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6151 Lakeside Dr.,  Suite 2100
Reno, NV  89511

Reno Bankruptcy Attorney

Stephen R. Harris, Esq.

Providing Financial Protection

for 46 Years

There is nothing easy about making the decision to file for bankruptcy. I welcome the opportunity to speak with you personally and confidentially to help you find the ideal solution to your financial challenges.

3 Types of Asset Transfers and Their Inherent Risks

3 Types of Asset Transfers and Their Inherent Risks

Don’t Try to Outsmart the System

Asset transfers can pose a problem if not handled with knowledge and guidance from your bankruptcy attorney. As the saying goes, “This is not their first time at the dance”. Bankruptcy courts do cases all day long. They have seen it all. You are not going to be able to outsmart them, so please don’t even try. Because the consequences are serious. It is absolutely necessary to be truthful and accurate in the filing of documents. When listing assets and debts, you are signing, under oath, that the statements are true. If they are not you are committing perjury, a crime, punishable by fine or jail time. This is also true for the answers you give at the 341 meeting.

It is imperative, to begin with accurately listing all your assets and debts. Remember, debts that are not listed are not discharged and unlisted assets or potential assets can cause your bankruptcy to be reopened even years after it is closed.

1. Fraudulent Asset Transfers

Fraudulent property transfers are where you transfer or conceal property with the intent to deceive the court.

Transferring property before bankruptcy can lead to big trouble. Transfers include giving away, selling, and concealing assets. You need to discuss any transfers with your attorney before you file for bankruptcy. There are numerous filing and technical details that can run afoul of the bankruptcy court. They are covered in section 544, 547, and 549 of the bankruptcy codes.

The key point here is that the bankruptcy trustee has the power to overturn, void and reverse many property transfers. Worst still, fraudulent transfers can lead to denial of your bankruptcy petition and even jail. If the court denies your bankruptcy, none of your debts are dismissed, all your nonexempt assets are surrendered, and the bankruptcy is on your record.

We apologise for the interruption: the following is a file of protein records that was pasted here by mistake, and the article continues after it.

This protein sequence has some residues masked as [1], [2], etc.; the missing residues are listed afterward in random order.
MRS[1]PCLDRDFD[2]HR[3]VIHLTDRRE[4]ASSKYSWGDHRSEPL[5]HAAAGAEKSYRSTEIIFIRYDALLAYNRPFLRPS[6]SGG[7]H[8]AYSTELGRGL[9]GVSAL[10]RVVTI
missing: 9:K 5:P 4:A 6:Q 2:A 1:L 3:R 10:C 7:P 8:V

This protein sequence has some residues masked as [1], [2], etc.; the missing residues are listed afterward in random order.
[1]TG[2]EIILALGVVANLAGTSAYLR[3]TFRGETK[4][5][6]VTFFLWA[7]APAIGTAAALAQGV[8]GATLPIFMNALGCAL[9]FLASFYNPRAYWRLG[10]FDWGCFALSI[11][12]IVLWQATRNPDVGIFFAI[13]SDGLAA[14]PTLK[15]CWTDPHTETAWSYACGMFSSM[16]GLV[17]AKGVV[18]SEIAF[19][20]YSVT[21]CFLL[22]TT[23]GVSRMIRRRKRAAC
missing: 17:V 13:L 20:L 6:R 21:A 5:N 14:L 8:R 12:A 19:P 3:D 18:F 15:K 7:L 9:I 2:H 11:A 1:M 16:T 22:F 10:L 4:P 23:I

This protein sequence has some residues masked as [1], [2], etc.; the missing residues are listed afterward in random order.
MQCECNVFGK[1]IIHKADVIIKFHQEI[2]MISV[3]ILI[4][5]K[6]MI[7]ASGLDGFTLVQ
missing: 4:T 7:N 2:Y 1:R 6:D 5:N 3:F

2. Constructively Fraudulent Asset Transfers

Constructively fraudulent property transfers are those that are not necessarily intentionally fraudulent but can be so close as to still be cheating. The typical example is giving away assets to friends and family.

3. Preferential Asset Transfers

Creditors have the right to receive as much is legally possible. So, when you pay a favored creditor, the others will receive less. That is unfair and the trustee has a right to get those assets back for the benefit of all creditors. General those are transfers done with 90 days of the bankruptcy filing. The time limit may be extended to one year if made to “insiders” like family.

Payments that are not considered preferential are:

  • Small payments of less than $600 to a single creditor.
  • Payments on secured debts, like payments for car and mortgage that are just to continue to keep them current.
  • Payments for current expenses, like rent, utilities, and food.
  • Payments for back or current alimony or child support.

In conclusion please call our office at (775) 786-7600 or (775) 690-9120 and set up an appointment for a free and confidential consultation with me to discuss your financial situation. We will investigate all of your options and alternatives, even those that don’t require you to file bankruptcy at all. Feel free to visit our website at www.harrislawreno.com to learn more about our bankruptcy practice here in Reno.

7 Ways Divorce Impacts Your Bankruptcy

7 Ways Divorce Impacts Your Bankruptcy

When a divorce is entangled with your Chapter 7 or Chapter 13 personal bankruptcy filing, thorough planning and timing are an integral component to legally keeping your assets protected from the bankruptcy trustee and creditors.